Good news for Medicare.
The program’s Hospital Insurance Trust Fund has enough money to fund the program through 2030, according to a new report from the program’s board of trustees. That’s four years later than last year’s estimate, and 13 years later than was forecast the year before the Affordable Care Act was passed in 2010, NPR said.
“Medicare is considerably stronger than it was just four years ago,” Health and Human Services Secretary Sylvia Burwell said Monday. She noted that slower growth of the program’s spending will very likely mean that the Medicare Part B premium charged to beneficiaries — currently — remains the same for the third year in a row. “That’s a growth rate of zero percent,” she noted.
The trustees cited slower growth in health care spending and expected savings from Obamacare for extending the solvency of the hospital trust fund. Judith Stein, executive director of the Center for Medicare Advocacy, said in a press release that the trustees’ report effectively demonstrates that Medicare is a healthy, viable program. She added:
It continues to be an efficient, cost-effective program that Americans can count on for future generations. It should be protected as one of our great success stories.
Despite Medicare’s slightly healthier financial outlook, the program is still financially unsustainable over the long run. Because of that, the trustees have called for congressional action to address Medicare. According to The Washington Post:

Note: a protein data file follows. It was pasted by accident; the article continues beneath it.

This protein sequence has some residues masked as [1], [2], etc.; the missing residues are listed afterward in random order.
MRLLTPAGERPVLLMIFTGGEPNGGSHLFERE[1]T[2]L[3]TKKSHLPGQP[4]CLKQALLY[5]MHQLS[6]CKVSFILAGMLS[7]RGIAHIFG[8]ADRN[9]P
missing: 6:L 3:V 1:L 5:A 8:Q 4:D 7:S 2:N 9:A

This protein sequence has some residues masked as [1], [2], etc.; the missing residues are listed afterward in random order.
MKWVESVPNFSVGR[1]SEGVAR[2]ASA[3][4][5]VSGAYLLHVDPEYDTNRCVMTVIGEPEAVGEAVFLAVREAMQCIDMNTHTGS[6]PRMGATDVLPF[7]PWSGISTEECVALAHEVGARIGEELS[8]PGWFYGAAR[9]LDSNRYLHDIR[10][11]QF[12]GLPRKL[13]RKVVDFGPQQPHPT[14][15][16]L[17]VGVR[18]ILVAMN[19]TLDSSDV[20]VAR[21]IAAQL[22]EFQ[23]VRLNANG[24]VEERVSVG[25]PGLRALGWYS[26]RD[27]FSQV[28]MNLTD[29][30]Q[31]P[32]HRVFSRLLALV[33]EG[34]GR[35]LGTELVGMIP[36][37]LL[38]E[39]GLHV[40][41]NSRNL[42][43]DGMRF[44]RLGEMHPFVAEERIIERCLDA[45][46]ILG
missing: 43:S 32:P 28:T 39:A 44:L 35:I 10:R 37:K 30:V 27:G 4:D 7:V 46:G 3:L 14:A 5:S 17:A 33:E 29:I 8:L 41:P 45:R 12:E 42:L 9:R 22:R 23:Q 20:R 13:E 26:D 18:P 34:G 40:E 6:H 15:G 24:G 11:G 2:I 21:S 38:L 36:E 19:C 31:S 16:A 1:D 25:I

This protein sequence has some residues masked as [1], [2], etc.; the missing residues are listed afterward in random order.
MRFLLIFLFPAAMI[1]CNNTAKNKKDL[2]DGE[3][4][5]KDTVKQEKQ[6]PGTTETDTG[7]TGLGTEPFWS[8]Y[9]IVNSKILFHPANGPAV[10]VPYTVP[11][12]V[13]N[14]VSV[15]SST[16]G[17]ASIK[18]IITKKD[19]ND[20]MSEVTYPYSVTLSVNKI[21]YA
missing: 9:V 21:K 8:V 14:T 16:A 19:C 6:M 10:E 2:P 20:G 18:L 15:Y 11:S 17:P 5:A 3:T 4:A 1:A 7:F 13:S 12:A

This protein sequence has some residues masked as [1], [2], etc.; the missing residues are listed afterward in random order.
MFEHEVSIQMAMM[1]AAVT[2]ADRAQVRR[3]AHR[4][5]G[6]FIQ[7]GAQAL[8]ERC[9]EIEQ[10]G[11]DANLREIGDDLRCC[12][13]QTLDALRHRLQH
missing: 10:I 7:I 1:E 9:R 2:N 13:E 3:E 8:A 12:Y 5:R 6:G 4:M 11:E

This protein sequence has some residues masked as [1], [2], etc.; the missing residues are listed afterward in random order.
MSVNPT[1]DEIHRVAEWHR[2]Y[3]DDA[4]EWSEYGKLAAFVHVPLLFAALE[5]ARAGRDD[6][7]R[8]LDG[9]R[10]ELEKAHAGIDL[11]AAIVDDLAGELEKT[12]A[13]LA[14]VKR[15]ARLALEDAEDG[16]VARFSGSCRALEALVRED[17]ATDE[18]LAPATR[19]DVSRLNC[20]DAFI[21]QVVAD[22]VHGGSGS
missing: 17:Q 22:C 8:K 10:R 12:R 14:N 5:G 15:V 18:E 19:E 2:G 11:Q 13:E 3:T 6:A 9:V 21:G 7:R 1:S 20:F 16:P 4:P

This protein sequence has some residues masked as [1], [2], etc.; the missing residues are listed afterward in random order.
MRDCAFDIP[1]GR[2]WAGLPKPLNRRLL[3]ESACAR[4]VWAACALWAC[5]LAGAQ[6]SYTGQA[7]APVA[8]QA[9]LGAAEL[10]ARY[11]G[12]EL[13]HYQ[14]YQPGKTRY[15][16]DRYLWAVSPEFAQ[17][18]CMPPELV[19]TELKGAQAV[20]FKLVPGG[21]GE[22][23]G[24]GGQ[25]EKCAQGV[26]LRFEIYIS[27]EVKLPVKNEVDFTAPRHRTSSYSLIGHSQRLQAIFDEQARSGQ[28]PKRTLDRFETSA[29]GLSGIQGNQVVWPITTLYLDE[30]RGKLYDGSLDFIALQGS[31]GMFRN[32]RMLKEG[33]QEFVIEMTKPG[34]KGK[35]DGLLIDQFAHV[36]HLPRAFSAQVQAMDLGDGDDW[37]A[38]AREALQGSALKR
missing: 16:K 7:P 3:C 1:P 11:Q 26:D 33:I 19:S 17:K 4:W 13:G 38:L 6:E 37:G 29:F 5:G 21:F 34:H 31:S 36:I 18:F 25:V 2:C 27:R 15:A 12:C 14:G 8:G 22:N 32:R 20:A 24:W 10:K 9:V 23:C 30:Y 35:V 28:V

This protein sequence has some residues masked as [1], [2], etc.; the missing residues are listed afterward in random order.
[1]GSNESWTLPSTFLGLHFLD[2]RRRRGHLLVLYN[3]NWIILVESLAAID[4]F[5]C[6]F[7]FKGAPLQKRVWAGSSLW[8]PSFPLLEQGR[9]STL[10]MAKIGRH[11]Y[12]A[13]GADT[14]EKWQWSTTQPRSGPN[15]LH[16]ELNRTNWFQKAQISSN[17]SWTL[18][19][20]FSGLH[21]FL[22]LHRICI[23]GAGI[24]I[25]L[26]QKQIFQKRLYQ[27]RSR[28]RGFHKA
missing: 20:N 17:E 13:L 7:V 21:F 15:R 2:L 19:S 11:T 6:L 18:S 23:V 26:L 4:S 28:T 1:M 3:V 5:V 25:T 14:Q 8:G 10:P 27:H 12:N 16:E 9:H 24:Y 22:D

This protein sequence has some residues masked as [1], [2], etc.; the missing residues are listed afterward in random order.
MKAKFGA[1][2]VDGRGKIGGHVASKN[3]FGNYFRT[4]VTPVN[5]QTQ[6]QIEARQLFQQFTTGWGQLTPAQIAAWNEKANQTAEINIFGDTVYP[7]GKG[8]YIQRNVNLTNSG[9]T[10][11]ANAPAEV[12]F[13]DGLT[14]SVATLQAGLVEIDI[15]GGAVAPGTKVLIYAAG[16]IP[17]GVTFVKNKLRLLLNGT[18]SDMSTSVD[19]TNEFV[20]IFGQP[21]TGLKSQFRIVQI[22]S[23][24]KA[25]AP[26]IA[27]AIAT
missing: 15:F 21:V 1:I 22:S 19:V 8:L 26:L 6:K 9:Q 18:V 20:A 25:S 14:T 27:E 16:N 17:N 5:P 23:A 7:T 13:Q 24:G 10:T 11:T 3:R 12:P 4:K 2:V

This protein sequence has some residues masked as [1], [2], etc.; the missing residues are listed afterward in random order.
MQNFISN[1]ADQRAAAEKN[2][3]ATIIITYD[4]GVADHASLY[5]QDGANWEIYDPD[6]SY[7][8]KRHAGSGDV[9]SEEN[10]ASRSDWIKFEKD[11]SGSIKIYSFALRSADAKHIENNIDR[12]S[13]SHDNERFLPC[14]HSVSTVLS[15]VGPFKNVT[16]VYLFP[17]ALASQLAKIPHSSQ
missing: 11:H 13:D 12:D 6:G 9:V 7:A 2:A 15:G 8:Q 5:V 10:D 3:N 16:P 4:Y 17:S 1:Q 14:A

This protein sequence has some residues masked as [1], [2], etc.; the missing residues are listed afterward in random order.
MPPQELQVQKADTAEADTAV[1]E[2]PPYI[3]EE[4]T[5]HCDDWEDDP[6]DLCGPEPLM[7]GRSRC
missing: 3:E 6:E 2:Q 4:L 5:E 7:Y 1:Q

“Some might be tempted to conclude from these good news trends that Medicare may be healing its financial maladies all by itself and that no further action will be needed,” said Robert Reischauer, the Democratic public trustee. “That would not be a prudent conclusion.”
A reduction in benefits and increases in taxes may be necessary to avoid cuts to Medicare in the future, The Associated Press said.
Because of the uncertainty of health care costs, the trustees’ report said predicting Medicare’s future is a challenge. The Post said:
Projections of Medicare costs are highly uncertain, especially when looking out more than several decades. One reason for uncertainty is that scientific advances will make possible new interventions, procedures, and therapies. … No one knows whether these future developments will, on balance, increase or decrease costs.
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